So I’d been hearing more and more about how great My Dinner with Andre is, making me break down and move it up in my Netflix queue. I’m happy to report that the buzz was true: it really is a fantastic movie. But at the same time, it’s not necessarily a movie. It’s one long dinner scene, consisting almost solely of two characters (Wallace Shawn–better known as Vizzini from Princess Bride) and Andre Gregory) talking to each other. That’s it. It’s not a film you watch to really be entertained by. It’s a film you watch to get yourselves thinking about things. I told DKC after we watched it that it’s a really dense film, and that’s the best way I can describe it. There are so many ideas jam packed in that hour and fifty minutes, that you’ll have a hard time taking them all in in one sitting. DKC and I ended up talking about the film for at least a half hour after it was done, and I think there’s much more conversation to be had about it. It’s one of those films that stays with you–that you’ll start using to illustrate your own ideas years later.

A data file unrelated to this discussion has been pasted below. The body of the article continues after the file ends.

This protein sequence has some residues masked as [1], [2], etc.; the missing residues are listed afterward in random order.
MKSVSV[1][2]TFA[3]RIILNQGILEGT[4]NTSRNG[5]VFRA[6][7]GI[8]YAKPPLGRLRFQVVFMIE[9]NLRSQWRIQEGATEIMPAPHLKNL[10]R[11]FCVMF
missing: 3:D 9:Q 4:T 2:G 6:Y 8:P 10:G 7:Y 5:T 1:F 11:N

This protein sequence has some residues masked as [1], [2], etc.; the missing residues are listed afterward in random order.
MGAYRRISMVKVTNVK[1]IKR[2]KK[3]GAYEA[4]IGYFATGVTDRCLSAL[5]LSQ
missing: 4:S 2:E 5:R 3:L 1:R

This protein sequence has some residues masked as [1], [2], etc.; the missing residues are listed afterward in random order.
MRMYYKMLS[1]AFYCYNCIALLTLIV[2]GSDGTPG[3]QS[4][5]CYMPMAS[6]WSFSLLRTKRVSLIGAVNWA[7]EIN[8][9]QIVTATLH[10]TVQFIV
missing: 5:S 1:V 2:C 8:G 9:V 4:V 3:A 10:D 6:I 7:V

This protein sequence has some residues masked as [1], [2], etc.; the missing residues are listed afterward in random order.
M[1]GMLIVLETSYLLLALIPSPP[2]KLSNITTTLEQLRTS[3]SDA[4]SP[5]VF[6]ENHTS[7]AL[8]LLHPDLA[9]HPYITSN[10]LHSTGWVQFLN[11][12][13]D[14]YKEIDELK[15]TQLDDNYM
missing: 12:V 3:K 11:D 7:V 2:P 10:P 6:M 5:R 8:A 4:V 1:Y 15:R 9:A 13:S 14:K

You really ought to see it.
A word of caution, however. About halfway through, I had to convince DKC to finish the film. Not because it was crude or bloody or anything (it’s just a dinner scene, folks–it’s unrated, but it would easily be G if it were rated). No–it’s because the first half doesn’t exactly draw you in. Andre dominates that part of the conversation, and he’s quite the New-Age man. He talks about a series of experiences, each more bizarre than the last, and you’re left wondering when this movie is going to get in gear, and where exactly it’s headed. Then Wally starts speaking, and the two start actually engaging in real conversation, with real ideas and opinions–and that’s when you realize that the first half is setting things up for the second half, so that it can all work the way its intended. The second half more than makes up for that seemingly bizarre first 45 minutes or so. Stick with it.